Well, it’s a lovely photo of Rinty, all right, let’s just say that.
His typical character in movies was that of a Jack London-esque dog torn between his wild side and his tame side, and his dark face could look nicely atavistic when he was running with a wolf pack but trying to decide if he ought to slip off and rescue some rare worthy person in trouble. The description of these dog movies in which the dogs are the real heroes with moral dilemmas sound pretty good, I have to say. Silent film fostered the possibilities of animal-acted drama. A dog’s face is every bit as interesting to study as a human’s, after all—more interesting, actually—as many an upstaged human actor knows to his sorrow, animals will act you off the screen every time.
Later on, when Rin Tin Tin III was starring on a hit TV show, the dog character wasn’t nearly so central. He mainly hung around waiting to save some hapless idiot, without seeming to ponder whether such a lifestyle might be an ignoble one for a proud wolf-descendant. The “Lassie, come quick, Timmy’s trapped in the well” narrative was the order of the day.
The Talkies ended Rin Tin Tin’s career as a huge movie star. After Warner Brothers made The Jazz Singer and sound film became the only game in town, Jack Warner sent a cruel memo to Lee Duncan reminding him that “dogs don’t talk” and therefore they wouldn’t be renewing Rin Tin Tin’s contract. It makes one happy to think that Rin Tin Tin once bit Jack Warner; according to legend, he bit most of the film types he worked with, or at least threw himself into fight scenes with such enthusiasm he was a menace to human co-stars. Atta boy, Rinty! Good dog!
(Reminds me: I was on a film shoot once, working with a novice director who was a real rat-bastard. The scene involved a German Shepherd and the director wasn’t pleased with the dog’s performance and didn’t know anything about dogs, or directing, or anything. He decided to “adjust the dog’s position” without asking the trainer, strode up and pulled the dog’s front legs forward. The dog growled deeply in his face, the bastard director leaped back as if shot, and the entire crew lit up with joyful anticipation. But the dog was a disciplined dog: he didn’t proceed to rip the director’s throat out, and the rest of the rotten movie actually got made and released. It was a real shame.)
Susan Orlean tours through a lot of related subject matter surrounding the “life and legend” of Rin Tin Tin, and some of it is pretty interesting. Stuff about the breeding and popularization of German Shepherds, the rise of the concept of the “companion animal,” other dog stars like Rover and Strongheart and Lassie, that kind of thing. (My favorite bit of info was the fact that there was a film genre known as a “snow” in silent era Hollywood, when audiences were fascinated by the idea of the “frozen North.” Only they didn’t call it a “Northern.” So somebody might say, “We’re going up to Canada to shoot a ‘snow.’”)
Orlean seems to be good at research. If she’d stay off her own feelings and quests for “meaning” in everything and rein in the bathetic prose style…which she won’t. Get a load of this doozy, which occurs after Susan Orlean stages a big scene of “meaning” for herself by visiting a World War I cemetery:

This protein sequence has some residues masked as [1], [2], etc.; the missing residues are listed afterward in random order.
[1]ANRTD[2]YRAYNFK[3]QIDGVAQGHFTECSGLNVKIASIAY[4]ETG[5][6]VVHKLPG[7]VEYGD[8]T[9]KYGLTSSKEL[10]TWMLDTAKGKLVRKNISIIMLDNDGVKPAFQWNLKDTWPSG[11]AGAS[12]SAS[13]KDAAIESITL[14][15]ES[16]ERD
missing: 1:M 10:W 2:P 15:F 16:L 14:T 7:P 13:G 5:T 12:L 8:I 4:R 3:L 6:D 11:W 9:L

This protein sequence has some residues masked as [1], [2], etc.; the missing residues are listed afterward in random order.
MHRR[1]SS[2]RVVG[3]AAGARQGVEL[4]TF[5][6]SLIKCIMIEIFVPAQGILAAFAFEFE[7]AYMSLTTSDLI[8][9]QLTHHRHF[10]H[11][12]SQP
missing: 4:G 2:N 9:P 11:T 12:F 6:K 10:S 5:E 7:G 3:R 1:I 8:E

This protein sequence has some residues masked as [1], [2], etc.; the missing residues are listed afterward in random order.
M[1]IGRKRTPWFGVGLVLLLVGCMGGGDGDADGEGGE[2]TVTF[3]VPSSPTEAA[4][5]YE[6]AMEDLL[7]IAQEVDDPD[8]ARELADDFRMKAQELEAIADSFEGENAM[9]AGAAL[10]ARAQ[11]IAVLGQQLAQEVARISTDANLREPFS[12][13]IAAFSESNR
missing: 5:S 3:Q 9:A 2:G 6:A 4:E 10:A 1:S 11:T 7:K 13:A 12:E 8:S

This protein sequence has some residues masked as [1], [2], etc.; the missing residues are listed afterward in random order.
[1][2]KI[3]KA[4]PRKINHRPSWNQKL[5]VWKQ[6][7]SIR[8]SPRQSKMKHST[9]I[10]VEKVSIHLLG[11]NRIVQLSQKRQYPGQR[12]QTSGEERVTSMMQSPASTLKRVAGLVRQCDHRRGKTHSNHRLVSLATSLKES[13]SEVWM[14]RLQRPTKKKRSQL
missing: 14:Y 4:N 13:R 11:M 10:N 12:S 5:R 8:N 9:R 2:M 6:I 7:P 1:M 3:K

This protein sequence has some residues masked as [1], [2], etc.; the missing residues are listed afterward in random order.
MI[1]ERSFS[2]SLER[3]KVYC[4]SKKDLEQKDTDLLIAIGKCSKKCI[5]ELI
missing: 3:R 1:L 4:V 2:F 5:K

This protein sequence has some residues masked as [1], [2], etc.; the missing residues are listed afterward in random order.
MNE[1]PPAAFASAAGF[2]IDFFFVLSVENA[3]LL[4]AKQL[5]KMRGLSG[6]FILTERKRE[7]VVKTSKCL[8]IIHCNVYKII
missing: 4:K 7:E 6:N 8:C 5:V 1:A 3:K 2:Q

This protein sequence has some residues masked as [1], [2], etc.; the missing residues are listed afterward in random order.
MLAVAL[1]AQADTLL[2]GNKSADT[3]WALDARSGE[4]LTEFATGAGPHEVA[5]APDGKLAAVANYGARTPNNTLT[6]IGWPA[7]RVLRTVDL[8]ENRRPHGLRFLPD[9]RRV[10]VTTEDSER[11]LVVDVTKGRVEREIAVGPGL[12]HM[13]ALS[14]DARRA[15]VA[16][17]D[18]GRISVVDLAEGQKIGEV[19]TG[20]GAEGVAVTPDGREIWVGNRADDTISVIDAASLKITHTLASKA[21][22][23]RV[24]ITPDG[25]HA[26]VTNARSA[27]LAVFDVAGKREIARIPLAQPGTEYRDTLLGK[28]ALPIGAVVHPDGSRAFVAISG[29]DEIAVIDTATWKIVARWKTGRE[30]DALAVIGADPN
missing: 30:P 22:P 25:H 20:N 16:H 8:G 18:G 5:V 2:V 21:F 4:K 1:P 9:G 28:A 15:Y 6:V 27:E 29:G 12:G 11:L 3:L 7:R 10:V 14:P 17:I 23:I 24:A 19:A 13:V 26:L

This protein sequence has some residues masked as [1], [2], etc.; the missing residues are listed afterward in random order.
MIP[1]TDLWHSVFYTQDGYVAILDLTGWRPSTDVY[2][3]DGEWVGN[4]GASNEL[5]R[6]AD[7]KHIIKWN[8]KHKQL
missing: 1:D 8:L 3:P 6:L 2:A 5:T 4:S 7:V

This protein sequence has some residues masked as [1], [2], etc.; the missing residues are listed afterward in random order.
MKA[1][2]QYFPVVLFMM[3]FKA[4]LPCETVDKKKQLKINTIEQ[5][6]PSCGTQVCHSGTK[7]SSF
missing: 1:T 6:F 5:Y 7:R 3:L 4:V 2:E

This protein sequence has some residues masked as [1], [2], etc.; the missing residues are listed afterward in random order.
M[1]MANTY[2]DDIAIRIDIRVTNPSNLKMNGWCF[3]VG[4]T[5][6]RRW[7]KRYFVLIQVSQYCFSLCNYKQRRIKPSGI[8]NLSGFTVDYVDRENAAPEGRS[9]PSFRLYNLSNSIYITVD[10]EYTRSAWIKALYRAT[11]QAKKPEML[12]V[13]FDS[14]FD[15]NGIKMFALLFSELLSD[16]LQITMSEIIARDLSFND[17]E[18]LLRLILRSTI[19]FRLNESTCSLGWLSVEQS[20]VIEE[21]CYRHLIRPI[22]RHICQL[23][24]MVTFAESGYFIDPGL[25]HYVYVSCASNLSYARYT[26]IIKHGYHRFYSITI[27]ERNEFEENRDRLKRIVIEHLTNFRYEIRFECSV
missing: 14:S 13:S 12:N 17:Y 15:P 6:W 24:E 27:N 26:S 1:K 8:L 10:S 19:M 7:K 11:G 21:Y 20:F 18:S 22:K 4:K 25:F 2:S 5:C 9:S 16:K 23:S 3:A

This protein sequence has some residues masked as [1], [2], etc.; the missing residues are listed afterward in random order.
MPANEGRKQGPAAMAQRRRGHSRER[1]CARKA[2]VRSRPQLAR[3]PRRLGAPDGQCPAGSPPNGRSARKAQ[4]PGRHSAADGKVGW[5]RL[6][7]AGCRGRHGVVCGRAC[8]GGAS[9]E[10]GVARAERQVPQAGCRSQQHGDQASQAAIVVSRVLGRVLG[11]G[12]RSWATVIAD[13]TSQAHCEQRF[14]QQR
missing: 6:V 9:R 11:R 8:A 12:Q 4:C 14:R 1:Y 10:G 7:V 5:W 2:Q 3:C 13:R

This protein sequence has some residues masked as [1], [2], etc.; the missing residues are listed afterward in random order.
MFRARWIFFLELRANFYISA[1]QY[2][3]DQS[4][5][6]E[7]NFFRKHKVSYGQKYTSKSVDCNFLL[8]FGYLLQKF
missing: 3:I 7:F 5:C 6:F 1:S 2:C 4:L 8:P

As I drove away in the dusky light, I kept seeing the tailored rows of graves, those tiny repositories of stories that are hardly remembered, all those sad and broken boys resting in the velvet lawn of St. Mihiel, forever. Almost one hundred years of resting there, enough time to be forgotten, the lives that continued after theirs ended having now filled up the space that opened up when they died, so their absence now has been lacquered over, smoothed out, almost invisible.
What lasts? What lingers? What is snagged by the brambles of time, and what slips through and disappears? What leaves only a little dent in the world, the soft sunken green grave, the scribble on a scrap of paper, the memory that is bleached by time and then vanishes bit by bit each day?
“What is snagged by the brambles of time?”! It goes drooling on like that, the whipping-up of one’s own emotions into a sentimental froth that fourteen-year-olds indulge in, fourteen-year-olds whose lives have been pretty cushy, anyway. It’s interesting that in telling the story of Rin Tin Tin, Orlean has to describe genuinely ghastly things happening, and some she chooses to weep and pontificate over extensively, while others she reports with crisp brevity. After describing the widespread use of dogs in wartime military service during World War I, for example, and relating a number of anecdotes about the indispensability and incredible heroism of the dogs in combat and all that, she rids us of the war dogs thusly: “The French military destroyed the majority of its dogs as the war skidded to a close. The British, German, Italian, and Russian military likely did the same.”
Suddenly the drive to do intensive research deserts her, as well as the impulse to drivel over the unremembered dead. Lee Duncan managed to save Rin Tin Tin from the wholesale slaughter—he’s the dog that we’re waxing lugubrious about here—so, moving on. Interesting mix of the sopping-wet and the suddenly dry, the mushy-soft and unpleasantly hard, in Susan Orlean’s prose. In other words, a nasty rich bitch peeks out occasionally through all that whipped-cream wordplay.
Still, the dog himself is great, and few film stars ever get a worthy biographer. If you look at it that way, it’s not so bad.